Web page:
Harnessing technology to address food price inflation and empower businesses in the food chainBy Ritam Gandhi
Nine in ten (94%) are worried about the rising cost of food.
Food prices have become a major concern following a year of soaring inflation, straining consumers and businesses. Despite a reduction in the food inflation rate in recent months, persistent factors suggest achieving stable and affordable prices will take time, with some experts predicting the figure to still be as high as 9% by December.
Accordingly, the increasing cost of a trip to the supermarket has begun to take its toll on consumers. A recent YouGov survey carried out for Citizens Advice Scotland found that nine in ten (94%) are worried about the rising cost of food.
At the same time, supermarkets continue to struggle in their efforts to reduce food waste, discarding a staggering 100,000 tonnes of edible food annually in the UK.
To address these concerns, food manufacturers must look to limit costs wherever possible. This entails looking at their operations and finding the best ways to optimise workflows and reduce waste while maintaining profitability. The strategy will call for innovation, and technology is currently the greatest source of innovation.
Sustainable tech at the production stage
Technology can be harnessed across all aspects of the food supply chain, enhancing productivity and reducing avoidable wastage. In turn, digitalisation of the process can result in reduced operational costs and increased financial performance of manufacturers and suppliers, therefore allowing them to share some of the savings with customers feeling the financial strains of high prices.
Indeed, agriculture is already undergoing a digital transformation through advancements such as AI and IoT, leading to increased productivity and output. Yet, while the industry has already seen significant improvements through mechanisation, irrigation, and genetic modification, there are further opportunities for technology to enhance yields and reduce waste.
By leveraging digital technologies such as precision agriculture, drones, satellites, automation, and artificial intelligence, farmers can maximise productivity, improve efficiency, and minimise environmental impact. These technologies enable farmers to make data-driven decisions, optimise resource usage, and detect issues among crop production.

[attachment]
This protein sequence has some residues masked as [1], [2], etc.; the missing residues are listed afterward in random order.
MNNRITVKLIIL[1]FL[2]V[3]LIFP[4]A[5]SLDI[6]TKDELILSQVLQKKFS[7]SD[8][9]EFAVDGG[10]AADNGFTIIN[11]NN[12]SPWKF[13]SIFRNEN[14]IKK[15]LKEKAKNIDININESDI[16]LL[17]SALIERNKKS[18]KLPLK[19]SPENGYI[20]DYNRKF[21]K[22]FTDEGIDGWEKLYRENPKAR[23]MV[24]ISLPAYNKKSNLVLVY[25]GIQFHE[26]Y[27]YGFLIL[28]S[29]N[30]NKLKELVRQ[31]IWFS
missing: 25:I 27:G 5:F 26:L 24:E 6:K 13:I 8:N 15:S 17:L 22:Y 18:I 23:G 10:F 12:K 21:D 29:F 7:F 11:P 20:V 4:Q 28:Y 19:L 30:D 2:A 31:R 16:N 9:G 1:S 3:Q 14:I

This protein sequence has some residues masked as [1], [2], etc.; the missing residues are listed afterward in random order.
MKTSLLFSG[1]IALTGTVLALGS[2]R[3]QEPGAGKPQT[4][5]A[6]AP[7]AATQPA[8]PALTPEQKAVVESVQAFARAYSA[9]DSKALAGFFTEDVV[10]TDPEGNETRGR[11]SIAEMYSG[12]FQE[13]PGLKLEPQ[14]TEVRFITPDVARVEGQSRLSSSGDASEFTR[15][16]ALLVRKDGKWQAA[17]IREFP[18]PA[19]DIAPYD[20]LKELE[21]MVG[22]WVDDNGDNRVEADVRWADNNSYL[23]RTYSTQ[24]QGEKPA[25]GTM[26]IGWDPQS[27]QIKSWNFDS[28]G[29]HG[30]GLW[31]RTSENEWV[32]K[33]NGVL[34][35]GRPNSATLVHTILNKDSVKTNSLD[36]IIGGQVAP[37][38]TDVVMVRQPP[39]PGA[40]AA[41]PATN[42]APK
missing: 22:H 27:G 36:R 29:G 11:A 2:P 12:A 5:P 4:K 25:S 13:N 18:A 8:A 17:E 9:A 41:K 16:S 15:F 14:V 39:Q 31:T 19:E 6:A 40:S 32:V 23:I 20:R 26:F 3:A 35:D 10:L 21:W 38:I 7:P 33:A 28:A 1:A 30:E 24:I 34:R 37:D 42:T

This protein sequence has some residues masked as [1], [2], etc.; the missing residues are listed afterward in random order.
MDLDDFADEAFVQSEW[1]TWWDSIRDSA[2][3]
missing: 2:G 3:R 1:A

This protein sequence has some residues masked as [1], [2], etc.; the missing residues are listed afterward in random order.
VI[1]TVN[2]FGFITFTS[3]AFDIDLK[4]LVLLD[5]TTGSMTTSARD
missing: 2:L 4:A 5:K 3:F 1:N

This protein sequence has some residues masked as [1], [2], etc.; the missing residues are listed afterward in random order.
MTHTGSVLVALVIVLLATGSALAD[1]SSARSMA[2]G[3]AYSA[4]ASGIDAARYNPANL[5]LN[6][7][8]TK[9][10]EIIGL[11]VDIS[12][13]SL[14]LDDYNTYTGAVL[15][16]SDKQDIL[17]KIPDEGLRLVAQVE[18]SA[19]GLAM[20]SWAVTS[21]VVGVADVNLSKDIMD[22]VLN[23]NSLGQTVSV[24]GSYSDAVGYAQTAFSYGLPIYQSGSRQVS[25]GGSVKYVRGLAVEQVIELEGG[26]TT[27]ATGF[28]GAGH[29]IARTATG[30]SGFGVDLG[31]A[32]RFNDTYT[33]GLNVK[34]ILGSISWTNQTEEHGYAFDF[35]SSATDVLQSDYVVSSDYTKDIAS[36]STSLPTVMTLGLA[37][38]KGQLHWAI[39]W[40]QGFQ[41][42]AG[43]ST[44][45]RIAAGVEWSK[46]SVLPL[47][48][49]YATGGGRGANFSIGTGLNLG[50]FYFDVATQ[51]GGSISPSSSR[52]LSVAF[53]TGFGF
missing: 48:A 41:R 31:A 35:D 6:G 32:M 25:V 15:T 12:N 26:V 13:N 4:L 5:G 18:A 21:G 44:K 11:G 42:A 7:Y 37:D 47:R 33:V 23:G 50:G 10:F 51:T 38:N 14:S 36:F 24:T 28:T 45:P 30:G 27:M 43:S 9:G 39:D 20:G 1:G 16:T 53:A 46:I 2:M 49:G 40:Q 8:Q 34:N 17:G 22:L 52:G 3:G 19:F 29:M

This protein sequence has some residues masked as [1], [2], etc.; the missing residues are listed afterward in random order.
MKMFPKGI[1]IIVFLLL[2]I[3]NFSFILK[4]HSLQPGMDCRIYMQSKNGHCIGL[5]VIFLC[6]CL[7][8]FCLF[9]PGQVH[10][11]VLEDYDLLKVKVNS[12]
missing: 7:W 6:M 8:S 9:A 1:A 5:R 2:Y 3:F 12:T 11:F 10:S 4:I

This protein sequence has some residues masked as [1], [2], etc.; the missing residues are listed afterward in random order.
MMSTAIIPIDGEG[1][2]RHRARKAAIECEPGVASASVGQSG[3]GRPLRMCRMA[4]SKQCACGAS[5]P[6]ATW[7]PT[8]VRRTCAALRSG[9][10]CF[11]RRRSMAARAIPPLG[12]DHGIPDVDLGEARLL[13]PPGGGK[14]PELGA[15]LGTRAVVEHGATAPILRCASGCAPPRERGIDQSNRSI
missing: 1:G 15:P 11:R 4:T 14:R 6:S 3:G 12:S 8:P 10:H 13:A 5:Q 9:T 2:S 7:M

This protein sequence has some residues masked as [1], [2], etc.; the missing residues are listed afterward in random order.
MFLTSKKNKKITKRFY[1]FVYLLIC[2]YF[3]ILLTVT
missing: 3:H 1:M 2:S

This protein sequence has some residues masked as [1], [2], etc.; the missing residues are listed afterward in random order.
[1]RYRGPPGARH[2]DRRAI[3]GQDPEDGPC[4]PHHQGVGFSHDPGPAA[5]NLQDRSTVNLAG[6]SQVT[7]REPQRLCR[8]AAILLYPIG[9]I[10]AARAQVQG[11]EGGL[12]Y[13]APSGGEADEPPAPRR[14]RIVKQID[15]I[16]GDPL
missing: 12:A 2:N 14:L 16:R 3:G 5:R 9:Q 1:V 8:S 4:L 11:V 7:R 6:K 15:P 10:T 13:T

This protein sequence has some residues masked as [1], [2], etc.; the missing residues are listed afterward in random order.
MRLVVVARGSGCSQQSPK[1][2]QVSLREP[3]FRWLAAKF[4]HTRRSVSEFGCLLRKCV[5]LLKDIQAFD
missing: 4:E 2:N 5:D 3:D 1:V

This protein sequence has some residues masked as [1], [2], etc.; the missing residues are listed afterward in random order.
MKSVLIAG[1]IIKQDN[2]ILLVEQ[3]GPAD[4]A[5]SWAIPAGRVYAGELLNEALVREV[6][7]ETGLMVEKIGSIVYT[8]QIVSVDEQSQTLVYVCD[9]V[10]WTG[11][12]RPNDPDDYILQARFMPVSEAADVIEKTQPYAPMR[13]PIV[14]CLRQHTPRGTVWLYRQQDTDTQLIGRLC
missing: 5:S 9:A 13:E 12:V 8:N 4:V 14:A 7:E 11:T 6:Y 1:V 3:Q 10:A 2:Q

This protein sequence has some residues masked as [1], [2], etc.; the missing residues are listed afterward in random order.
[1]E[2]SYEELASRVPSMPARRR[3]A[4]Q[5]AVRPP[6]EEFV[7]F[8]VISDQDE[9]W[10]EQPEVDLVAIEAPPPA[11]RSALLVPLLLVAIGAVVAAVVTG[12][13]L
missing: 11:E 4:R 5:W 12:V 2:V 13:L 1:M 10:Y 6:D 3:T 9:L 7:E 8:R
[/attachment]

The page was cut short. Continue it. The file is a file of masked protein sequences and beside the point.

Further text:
Furthermore, embracing sustainable energy sources like solar and wind power presents an opportunity to reduce reliance on fossil fuels and lower expenses.
Storage, transportation, and retail
The efficient management of storage, transportation, and preparation processes in the food industry plays a pivotal role in determining the final cost of food products. As such, to mitigate the impact on prices, leveraging technology has become increasingly essential. Innovative solutions like IoT sensor tech and blockchain offer significant potential to optimise various aspects of the food chain, driving transparency and efficiency improvements.
For instance, smart technology, such as IoT, facilitates the collection and analysis of data through sensors providing real-time information on food storage conditions, including temperature, humidity, and shelf life.
What's more, testing IoT devices with a suitable management platform doesn't have to be a costly endeavour. By establishing a lightweight framework, businesses can efficiently evaluate the effectiveness of IoT solutions and ROI before scaling up. This approach allows companies to carefully assess the benefits of implementing IoT technologies in the food chain without committing significant upfront resources, therefore proving ROI before scaling up.
At the retail stage, where efficiency directly impacts consumers, advanced inventory management systems can detect and monitor stock levels of perishable commodities using the same in sensor tech, data analytics, and machine learning algorithms. Supermarkets can therefore minimise overstocking and lower the likelihood of food spoiling by precisely forecasting consumer demand and changing orders accordingly.
In the case of overstocking issues, zero-waste apps and subscription platforms continue to facilitate the redistribution of surplus food from supermarkets to local food banks, shelters, or community organisations. Online platforms or apps can connect supermarkets with nearby recipients, streamlining the process of food donation and reducing administrative barriers.
The potential of technology to address and mitigate food price inflation is immense, spanning every level of the food chain. By harnessing the power of tech-driven innovation, businesses can establish lean and efficient workflows that not only drive long-term profitability but also contribute to sustainability efforts, ultimately reducing the impact of food price inflation.
Just as technology companies continually strive to develop new and improved solutions, non-tech businesses must recognise and embrace the potential benefits that these solutions offer. It's crucial for businesses across various sectors to actively explore and adopt tech-driven innovations wherever possible. By taking this approach, the food manufacturing industry can reduce costs, and remain competitive while alleviating the financial strains faced by consumers.